Whenever you talk about guns, it's easy to get people fired up and that's exactly what a bill just approved by the legislature is doing.
If you ask one side about Senate Bill 317, commonly referred to as the municipal gun bill, people will say the state is putting citizens in danger by allowing more guns in public places. However, if you ask the other side, people will say it eliminates the confusion and protects second amendment rights.
Senate Bill 317 passed both the house and senate Saturday night and will now go to the governor for action. It's goal is to create uniform gun laws throughout the Mountain State and weaken city gun ordinances.
"This is a victory we have been fighting for, for the past 21 years," said Keith Morgan, president of the West Virginia Citizens Defense League.
If the bill is signed into law by the governor, the measure will eliminate gun laws that towns like Charleston have enacted under Home Rule. This means the city's 72 hour waiting period and limits on handgun purchases will be clipped.
"What's legal in Charleston may not be legal in Parkersburg, may not be legal in Wheeling. We want gun owners to be able to memorize one set of laws and be fine throughout the state," said Morgan.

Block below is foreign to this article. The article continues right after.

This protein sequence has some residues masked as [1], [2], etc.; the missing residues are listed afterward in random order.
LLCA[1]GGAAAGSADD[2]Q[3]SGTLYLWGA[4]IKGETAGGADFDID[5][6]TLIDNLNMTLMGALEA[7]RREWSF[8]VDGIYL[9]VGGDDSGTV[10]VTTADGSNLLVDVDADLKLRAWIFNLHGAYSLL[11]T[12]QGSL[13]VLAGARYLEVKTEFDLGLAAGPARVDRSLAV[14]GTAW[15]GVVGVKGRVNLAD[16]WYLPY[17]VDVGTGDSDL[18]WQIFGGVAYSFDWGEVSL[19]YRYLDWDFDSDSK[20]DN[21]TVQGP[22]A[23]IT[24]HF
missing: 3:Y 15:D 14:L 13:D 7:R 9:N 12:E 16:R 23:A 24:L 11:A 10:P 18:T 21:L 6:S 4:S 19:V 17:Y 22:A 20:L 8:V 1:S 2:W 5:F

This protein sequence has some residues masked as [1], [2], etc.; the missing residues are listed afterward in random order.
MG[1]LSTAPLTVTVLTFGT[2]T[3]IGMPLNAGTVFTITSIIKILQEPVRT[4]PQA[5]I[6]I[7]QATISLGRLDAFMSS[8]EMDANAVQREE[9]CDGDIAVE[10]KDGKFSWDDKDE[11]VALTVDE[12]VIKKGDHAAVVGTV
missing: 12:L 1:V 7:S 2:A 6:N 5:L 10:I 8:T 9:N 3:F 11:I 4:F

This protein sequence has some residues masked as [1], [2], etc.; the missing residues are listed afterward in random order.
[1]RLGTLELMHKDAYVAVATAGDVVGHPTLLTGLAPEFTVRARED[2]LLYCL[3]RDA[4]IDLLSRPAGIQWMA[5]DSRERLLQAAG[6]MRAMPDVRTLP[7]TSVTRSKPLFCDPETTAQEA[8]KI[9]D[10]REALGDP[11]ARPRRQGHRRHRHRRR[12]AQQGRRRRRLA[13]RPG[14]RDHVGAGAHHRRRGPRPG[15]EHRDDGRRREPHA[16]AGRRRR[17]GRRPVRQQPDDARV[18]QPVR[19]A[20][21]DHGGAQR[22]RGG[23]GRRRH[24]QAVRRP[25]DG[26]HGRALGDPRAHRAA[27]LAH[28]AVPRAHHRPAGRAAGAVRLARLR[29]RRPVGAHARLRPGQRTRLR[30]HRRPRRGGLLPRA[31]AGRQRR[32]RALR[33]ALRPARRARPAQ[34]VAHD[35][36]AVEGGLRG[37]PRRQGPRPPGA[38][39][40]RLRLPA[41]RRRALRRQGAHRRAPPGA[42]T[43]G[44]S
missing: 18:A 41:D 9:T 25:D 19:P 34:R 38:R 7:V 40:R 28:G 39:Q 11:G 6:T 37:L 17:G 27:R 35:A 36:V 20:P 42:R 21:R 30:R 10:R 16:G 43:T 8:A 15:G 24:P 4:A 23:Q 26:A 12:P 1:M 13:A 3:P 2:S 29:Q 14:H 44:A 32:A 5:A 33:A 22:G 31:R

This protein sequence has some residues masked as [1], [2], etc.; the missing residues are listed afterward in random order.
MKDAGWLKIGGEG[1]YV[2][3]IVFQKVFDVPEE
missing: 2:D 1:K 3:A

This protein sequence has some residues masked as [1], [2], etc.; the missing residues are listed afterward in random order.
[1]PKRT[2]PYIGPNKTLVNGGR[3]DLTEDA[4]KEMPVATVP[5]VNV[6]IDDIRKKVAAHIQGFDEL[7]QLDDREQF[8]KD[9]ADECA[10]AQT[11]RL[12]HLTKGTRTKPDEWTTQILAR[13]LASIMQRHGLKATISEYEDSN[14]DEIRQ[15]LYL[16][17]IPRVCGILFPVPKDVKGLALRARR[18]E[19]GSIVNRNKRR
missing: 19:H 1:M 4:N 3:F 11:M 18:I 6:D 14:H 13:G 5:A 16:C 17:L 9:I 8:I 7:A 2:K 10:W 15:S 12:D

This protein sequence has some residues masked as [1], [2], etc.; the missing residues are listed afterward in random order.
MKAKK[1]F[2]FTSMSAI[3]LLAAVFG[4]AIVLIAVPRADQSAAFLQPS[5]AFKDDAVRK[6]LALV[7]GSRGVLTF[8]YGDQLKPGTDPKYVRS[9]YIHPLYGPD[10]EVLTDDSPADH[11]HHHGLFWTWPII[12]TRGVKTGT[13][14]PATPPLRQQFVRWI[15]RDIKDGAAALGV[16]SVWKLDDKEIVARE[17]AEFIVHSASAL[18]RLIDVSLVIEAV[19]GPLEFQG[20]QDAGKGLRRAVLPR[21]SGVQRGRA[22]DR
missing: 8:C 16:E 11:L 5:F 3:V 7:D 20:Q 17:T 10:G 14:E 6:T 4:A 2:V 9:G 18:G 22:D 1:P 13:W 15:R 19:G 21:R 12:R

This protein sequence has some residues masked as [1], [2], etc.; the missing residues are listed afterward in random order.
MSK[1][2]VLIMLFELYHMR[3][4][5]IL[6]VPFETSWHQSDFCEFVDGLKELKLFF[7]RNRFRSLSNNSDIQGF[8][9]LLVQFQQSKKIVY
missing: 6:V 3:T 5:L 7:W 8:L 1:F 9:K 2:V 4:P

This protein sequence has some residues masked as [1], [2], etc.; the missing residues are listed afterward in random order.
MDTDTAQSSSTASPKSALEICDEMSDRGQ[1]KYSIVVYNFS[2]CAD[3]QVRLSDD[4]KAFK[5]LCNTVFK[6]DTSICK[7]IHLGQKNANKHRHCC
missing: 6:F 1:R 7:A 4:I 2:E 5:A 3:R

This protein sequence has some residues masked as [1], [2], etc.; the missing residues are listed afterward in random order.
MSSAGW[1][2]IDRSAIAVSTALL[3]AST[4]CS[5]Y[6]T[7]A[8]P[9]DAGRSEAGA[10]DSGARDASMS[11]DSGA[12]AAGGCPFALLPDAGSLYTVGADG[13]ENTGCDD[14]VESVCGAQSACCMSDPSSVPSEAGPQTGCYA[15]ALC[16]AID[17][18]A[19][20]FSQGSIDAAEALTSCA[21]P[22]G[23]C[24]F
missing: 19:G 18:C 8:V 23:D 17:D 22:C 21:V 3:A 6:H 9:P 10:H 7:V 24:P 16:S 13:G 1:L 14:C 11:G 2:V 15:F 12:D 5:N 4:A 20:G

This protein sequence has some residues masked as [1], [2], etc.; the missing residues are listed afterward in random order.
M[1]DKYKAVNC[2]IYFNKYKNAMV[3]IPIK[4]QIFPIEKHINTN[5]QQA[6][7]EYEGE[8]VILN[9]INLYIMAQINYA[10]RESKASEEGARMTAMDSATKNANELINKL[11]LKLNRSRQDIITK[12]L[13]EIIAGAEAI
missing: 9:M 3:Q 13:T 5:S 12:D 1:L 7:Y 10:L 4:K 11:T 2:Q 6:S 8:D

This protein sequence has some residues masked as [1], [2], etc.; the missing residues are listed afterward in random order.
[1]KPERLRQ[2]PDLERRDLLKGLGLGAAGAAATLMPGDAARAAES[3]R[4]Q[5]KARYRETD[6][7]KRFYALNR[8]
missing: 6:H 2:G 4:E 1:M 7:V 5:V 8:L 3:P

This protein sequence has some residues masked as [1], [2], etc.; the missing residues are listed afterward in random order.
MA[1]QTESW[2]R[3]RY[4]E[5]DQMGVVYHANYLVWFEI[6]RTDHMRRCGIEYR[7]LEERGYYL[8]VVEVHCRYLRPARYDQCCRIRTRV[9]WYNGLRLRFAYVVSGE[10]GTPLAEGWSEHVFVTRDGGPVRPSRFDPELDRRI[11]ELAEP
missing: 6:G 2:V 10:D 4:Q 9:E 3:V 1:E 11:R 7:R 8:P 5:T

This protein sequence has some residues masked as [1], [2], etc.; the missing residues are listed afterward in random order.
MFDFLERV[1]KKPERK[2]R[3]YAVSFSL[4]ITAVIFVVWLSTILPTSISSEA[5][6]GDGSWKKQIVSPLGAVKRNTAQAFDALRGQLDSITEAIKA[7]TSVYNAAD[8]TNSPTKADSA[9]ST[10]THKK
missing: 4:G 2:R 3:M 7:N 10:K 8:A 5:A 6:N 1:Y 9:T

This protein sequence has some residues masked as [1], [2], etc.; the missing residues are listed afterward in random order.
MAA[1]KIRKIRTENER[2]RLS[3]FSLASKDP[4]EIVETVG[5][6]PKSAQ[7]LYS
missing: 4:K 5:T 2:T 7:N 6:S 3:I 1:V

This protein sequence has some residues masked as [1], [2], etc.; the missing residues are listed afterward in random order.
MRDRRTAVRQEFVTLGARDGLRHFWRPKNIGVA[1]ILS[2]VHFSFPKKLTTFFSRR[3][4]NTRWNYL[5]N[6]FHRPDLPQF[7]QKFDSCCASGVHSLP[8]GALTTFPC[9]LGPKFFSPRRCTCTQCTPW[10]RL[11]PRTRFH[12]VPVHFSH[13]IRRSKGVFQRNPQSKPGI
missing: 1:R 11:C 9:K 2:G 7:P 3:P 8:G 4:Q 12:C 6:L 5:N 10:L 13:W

But the bill's language is triggering a showdown. It allows those with concealed carry permits to bring guns into recreation centers like parks and pools but does not allow guns in places like city hall or court.
"It's not against the second amendment it's about safety of children. It's about making clear across the board what is to happen and what's not to happen," said Delegate Meshea Poore, D-Kanawha. "My concern is that these are safe havens and they shouldn't have to be concerned with someone getting a gun or mishandling a gun.
Another critic of the bill is Charleston Mayor Danny Jones. Saturday night he told 13 News he will ask the governor to veto the bill. He also warned if too many people bring guns to recreational centers he will shut them down.